The United Arab Emirates’ central bank now has the flexibility to set new exposure limits for banks to the real estate sector and can amend these to reflect market performance, a senior commercial banker said on Sunday
A new law introduced last month abolished a cap, dating from 1980, that restricted each bank’s lending to the construction and real estate sectors to a maximum of 20 percent of total deposits.
No new cap has been imposed, but Abdulaziz al-Ghurair, chairman of the UAE Banks Federation, said his federation has liaised with the central bank on what should be defined as real estate, suggesting a new cap could be looming.
“Flexibility is now with the central bank and it may come back and change [the cap situation] from year to year depending on the performance of real estate,” said Ghurair, on the sidelines of a conference.
“Now that [the cap] is lifted the central bank may say 10 percent, or 20 percent or 30 percent overnight.”
The former cap did little to protect banks from being badly burned by the rise in mortgage defaults and other bad loans during the UAE’s property market crash in the wake of the global financial crisis of 2009.
Almost a decade later, banks are again feeling the impact of a sluggish property market, although not as severely, as many have cut back exposure and price declines are less steep.
Dubai and Abu Dhabi posted falls in residential prices of 6.5 percent and 6.9 percent in the second quarter from a year earlier, among the steepest declines for cities anywhere in the world, according to Knight Frank’s Global Residential Cities Index.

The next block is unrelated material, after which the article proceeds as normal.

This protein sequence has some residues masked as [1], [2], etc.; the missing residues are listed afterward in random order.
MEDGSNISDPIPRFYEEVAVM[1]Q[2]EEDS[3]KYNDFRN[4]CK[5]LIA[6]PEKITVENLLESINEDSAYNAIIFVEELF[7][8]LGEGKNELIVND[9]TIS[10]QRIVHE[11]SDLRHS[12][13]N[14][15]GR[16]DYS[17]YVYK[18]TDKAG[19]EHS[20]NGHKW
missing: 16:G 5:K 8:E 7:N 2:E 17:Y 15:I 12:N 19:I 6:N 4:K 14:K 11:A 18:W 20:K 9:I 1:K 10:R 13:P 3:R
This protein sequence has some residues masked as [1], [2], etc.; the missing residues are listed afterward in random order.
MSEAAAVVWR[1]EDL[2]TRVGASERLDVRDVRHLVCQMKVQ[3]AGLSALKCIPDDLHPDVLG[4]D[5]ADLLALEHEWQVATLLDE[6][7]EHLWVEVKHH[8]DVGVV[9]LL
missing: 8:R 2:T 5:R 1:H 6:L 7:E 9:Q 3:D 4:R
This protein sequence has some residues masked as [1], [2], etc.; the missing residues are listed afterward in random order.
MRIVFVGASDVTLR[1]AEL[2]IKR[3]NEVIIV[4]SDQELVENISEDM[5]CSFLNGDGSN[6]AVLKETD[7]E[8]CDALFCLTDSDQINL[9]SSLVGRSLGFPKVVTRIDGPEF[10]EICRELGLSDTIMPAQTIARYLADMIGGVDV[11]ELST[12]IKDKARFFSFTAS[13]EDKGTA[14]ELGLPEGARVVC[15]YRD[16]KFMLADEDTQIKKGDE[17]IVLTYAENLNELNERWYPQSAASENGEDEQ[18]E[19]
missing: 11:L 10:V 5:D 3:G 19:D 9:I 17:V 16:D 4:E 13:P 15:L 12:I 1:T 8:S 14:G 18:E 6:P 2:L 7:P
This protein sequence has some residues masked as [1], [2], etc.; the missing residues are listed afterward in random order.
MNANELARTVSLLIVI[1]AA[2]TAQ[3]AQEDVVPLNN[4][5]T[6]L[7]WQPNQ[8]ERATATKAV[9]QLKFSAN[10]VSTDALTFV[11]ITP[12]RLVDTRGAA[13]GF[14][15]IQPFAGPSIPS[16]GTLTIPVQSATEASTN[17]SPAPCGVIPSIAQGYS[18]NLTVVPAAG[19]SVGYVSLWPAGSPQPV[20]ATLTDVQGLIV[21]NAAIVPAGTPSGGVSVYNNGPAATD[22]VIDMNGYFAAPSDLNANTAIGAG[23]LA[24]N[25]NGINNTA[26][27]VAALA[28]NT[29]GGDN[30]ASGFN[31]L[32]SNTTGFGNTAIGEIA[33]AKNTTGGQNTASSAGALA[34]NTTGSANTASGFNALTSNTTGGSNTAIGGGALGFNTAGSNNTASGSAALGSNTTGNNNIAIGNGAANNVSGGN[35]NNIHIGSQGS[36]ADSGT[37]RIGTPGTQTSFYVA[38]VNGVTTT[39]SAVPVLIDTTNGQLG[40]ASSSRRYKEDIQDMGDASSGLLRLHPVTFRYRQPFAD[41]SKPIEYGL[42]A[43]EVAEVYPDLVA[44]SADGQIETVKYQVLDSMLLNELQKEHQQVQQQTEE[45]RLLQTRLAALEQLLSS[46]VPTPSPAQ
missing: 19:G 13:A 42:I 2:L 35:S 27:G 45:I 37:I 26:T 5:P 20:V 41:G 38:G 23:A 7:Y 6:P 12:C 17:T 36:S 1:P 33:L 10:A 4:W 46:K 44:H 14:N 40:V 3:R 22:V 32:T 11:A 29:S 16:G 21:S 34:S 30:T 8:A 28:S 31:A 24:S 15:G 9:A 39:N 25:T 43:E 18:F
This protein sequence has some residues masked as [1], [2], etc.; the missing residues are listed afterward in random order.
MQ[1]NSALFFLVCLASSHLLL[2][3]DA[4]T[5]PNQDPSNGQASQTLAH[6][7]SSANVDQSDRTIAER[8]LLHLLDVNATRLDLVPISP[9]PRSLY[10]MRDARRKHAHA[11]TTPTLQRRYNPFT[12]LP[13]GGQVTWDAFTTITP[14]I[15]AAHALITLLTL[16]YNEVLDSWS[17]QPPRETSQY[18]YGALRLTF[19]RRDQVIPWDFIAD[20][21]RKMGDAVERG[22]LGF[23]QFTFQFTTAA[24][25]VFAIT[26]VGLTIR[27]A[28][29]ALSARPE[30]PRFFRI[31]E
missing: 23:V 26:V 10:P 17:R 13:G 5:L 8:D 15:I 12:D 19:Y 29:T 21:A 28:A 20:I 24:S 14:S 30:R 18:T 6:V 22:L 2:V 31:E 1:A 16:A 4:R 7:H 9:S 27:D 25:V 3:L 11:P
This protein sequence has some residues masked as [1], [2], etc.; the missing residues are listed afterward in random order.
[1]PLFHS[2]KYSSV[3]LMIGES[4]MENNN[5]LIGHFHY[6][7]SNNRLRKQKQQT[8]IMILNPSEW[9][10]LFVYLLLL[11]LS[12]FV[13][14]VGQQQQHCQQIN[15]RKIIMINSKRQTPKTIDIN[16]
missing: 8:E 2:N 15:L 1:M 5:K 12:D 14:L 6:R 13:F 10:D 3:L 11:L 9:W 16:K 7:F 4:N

Banks have provided the UAE central bank with recommendations on what should be defined as real estate under any new restrictions, Ghurair told reporters. The regulator will then decide what limits should be introduced, he said.
In other rules relating to the real estate market, the federation is considering whether to ask the central bank to relax mortgage lending rules to stimulate a fragile market, sources familiar with the matter told Reuters in September.
At the moment, first-time buyers of a home worth up to 5 million dirhams ($1.4 million) can only borrow up to 80 percent of the property value if they are UAE citizens, while the cap is 75 percent for foreigners.
There have been discussions on potentially changing the ratio, but no changes had been confirmed, Ghurair said without elaborating. “The existing ratio is a good ratio,” he said. “We want customers to have something at stake and not over-extend themselves.”($1 = 3.6730 UAE dirham)
Re-disseminated by The Asian Banker from Reuters